Imagine you’re going for a run after a long day at work. You are in your own neighborhood, in a place you have lived for about two years. You’re alone, you’re a woman and it is daytime. You see a group of men on their bicycles coming in the opposite direction. You put your head down and ignore them. You hear one of them call you a name meant to describe female dogs and the incessant buzz of more names being spewed at you. You continue to jog and look at your watch to see how close to home you are. You know that if you pick up the pace, you can be home in five minutes. You casually glance behind you as your hear the whir of a bike and notice one of the men is following you. He speeds up, gets right next to you, calls you a name, and spits in your face. He is angry that you did not initially respond to him and make eye contact. And you’re not surprised this happened. You get home, wash the spit residue off your t-shirt and your hair, and hop in the shower. You don’t even consider telling your friends about this incident until later on, because you don’t want to bother them when they’re trying to relax after school.
Later, when you mention what happened–your friends are outraged, but not surprised.
“Yeah, I was walking home from school yesterday when someone driving a hearse stopped the hearse to call me a cunt,” your friend adds to the conversation. Other women chime in with everyday stories about everything from being called names on the street, to being slapped across the face in broad daylight in the park for asking a man to stop bothering her friend.
I am a white woman living in Cofradia, Honduras working as a teacher at a bilingual school. I have white privilege that other people living here do not and that needs to be acknowledged.
Machismo is a prevalent in this society; women are not as respected as men in work, school, and life. That is not to say that this is not the same for parts of America, but there are aspects of sexism here that are more imbedded into the culture than what I experienced in the United States. I have talked to many Honduran mothers of my students who have been catcalled and also do not like it, but for them, it’s almost an expectation. One of my student’s mother’s told me she ignored the men, but she knew as long as she walked down the street, she was going to experience harassment and there was nothing she could do about it.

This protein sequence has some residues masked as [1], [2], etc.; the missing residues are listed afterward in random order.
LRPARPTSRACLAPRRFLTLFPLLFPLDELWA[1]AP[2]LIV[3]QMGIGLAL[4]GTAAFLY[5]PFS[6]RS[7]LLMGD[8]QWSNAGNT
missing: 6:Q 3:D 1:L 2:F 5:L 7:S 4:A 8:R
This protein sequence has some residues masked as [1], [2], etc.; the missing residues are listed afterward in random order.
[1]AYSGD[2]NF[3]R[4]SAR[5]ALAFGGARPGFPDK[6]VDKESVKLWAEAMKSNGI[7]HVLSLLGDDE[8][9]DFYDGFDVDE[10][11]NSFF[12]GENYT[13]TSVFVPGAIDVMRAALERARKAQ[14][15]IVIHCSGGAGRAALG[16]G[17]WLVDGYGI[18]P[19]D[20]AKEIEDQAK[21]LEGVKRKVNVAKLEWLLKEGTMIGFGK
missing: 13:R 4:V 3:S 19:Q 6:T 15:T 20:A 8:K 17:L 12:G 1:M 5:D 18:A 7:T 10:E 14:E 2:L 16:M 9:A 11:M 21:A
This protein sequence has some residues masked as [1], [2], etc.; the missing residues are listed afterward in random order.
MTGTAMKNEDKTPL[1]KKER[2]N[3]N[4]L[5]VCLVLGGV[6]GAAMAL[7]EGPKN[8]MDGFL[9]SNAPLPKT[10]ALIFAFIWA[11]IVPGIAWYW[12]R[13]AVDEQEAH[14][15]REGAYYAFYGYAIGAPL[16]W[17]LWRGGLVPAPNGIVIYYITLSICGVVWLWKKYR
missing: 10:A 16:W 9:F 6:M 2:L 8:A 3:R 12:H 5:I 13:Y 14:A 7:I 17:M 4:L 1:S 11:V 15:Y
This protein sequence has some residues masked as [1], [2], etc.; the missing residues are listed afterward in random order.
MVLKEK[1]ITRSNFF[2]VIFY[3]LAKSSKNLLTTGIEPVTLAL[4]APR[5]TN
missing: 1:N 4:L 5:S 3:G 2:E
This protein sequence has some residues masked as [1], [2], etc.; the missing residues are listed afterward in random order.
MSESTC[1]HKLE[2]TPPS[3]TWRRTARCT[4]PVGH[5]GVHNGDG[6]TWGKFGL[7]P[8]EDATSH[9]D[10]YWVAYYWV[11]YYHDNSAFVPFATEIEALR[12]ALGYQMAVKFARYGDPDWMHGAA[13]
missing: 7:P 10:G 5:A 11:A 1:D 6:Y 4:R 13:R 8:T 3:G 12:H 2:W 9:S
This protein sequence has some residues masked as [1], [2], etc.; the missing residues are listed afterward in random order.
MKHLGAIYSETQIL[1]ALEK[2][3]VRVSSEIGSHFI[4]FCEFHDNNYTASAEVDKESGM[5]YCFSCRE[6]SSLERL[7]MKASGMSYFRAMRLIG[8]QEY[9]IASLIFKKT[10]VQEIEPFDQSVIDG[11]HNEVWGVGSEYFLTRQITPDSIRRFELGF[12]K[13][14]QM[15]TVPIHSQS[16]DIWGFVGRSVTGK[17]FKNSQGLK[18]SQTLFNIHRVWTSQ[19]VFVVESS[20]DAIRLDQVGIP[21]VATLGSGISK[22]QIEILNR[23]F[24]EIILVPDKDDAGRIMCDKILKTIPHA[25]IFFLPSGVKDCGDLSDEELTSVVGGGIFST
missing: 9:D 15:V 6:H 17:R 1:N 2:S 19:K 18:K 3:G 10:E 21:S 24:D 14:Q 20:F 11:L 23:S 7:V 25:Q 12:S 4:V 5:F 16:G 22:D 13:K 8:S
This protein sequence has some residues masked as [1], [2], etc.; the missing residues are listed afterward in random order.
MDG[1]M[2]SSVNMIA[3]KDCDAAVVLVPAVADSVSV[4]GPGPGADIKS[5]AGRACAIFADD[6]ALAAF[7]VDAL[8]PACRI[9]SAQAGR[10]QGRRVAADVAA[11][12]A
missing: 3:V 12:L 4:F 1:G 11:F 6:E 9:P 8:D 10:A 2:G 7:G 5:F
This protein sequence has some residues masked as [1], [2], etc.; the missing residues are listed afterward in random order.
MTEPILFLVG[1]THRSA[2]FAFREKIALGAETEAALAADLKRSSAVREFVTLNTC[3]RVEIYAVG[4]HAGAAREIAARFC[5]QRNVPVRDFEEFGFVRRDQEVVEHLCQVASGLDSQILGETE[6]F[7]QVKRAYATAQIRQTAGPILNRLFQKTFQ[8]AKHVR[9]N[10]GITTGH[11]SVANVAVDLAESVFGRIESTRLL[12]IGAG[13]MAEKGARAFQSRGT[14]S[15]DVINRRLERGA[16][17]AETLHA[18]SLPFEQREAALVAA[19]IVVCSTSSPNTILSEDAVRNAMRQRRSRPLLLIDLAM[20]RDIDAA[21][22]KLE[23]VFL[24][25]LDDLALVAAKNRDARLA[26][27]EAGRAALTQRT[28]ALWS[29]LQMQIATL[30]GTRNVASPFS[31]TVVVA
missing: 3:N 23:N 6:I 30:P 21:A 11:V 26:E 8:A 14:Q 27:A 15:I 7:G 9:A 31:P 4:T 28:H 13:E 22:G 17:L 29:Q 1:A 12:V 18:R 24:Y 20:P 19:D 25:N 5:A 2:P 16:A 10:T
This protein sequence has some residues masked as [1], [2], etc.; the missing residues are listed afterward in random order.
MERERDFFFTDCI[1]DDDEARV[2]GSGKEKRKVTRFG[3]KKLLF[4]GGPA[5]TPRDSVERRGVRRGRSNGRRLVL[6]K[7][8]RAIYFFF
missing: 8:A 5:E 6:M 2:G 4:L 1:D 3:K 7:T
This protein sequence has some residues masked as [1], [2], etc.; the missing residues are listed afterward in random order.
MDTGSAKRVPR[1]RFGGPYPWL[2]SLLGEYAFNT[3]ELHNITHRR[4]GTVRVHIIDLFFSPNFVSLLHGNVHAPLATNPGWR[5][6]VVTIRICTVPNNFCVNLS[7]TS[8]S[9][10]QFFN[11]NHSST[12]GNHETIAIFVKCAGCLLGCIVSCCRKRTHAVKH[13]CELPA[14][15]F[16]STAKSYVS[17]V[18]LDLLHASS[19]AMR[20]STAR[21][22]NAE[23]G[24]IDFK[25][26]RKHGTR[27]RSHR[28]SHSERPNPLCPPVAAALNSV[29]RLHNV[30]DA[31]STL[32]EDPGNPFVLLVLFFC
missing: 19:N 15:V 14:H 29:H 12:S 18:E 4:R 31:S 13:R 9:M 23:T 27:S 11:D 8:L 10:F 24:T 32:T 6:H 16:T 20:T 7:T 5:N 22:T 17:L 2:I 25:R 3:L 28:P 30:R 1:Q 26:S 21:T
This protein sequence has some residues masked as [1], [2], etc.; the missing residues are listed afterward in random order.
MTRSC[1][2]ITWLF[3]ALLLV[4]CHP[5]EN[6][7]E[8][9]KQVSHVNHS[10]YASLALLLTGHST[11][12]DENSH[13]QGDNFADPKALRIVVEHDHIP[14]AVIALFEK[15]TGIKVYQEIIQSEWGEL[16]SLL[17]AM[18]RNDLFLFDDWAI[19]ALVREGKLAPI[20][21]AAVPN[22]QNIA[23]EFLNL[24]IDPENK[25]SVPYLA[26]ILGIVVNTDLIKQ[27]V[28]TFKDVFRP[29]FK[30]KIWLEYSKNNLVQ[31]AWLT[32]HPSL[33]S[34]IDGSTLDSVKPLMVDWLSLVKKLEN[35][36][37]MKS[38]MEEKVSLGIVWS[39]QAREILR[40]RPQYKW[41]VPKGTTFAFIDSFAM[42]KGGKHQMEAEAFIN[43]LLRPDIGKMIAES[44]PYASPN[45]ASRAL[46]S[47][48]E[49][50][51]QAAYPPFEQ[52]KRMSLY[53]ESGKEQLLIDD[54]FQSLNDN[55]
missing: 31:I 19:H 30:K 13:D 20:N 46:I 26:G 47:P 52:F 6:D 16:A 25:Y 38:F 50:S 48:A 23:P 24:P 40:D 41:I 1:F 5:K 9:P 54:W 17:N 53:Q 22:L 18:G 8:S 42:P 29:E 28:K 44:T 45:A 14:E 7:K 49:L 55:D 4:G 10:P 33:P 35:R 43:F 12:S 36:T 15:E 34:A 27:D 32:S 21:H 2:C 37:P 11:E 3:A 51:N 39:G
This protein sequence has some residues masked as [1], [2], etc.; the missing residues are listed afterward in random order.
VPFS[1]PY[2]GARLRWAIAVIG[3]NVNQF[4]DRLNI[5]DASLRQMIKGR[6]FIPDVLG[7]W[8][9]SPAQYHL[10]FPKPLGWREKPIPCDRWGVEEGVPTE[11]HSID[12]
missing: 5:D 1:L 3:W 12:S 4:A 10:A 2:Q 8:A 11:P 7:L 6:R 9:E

I think that street harassment is part of a larger culture of sexism that is systematically embedded in our society and also largely linked to racism. I don’t know if I have one solution to solving this issue. I believe that it can best be solved by the power of partial solutions. People need to acknowledge that it’s a HUGE problem and not just something women should “take as a compliment.” People have told me that we have bigger things to worry about, and that I should ignore it when people yell at me on the street. But if it makes women feel uncomfortable and unsafe, I think that it’s something we really need to worry about.
This post is part of a series of contributed posts about individual experiences with street harassment. If you are interested in sharing your experiences, please submit.
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